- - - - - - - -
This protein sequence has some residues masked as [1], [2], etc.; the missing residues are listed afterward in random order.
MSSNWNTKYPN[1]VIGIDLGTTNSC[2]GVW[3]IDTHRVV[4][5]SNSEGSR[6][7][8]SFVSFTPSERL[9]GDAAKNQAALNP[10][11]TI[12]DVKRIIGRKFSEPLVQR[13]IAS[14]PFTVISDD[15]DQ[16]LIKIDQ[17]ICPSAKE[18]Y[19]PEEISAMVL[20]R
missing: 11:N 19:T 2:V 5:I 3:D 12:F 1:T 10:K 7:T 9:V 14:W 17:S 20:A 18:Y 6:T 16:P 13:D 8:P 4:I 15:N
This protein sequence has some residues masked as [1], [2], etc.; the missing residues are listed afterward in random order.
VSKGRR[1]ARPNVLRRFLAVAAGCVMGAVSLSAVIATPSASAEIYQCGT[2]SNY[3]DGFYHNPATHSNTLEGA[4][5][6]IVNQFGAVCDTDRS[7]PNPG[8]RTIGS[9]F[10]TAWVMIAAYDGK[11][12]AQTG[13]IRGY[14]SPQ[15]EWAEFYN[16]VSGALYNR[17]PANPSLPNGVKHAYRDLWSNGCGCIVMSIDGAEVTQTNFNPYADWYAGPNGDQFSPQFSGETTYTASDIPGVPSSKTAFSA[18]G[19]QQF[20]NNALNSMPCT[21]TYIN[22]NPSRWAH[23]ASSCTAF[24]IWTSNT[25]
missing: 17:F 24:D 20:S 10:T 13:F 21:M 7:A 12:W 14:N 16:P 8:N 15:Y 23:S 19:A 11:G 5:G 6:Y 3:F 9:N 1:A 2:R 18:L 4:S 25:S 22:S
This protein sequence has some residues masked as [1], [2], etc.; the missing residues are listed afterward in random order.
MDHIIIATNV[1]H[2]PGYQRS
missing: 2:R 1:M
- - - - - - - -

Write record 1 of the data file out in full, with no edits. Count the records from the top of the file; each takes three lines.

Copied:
This protein sequence has some residues masked as [1], [2], etc.; the missing residues are listed afterward in random order.
MSSNWNTKYPN[1]VIGIDLGTTNSC[2]GVW[3]IDTHRVV[4][5]SNSEGSR[6][7][8]SFVSFTPSERL[9]GDAAKNQAALNP[10][11]TI[12]DVKRIIGRKFSEPLVQR[13]IAS[14]PFTVISDD[15]DQ[16]LIKIDQ[17]ICPSAKE[18]Y[19]PEEISAMVL[20]R
missing: 11:N 19:T 2:V 5:I 3:D 12:F 1:T 10:K 7:T 9:V 14:W 17:S 20:A 18:Y 6:T 16:P 13:D 8:P 4:I 15:N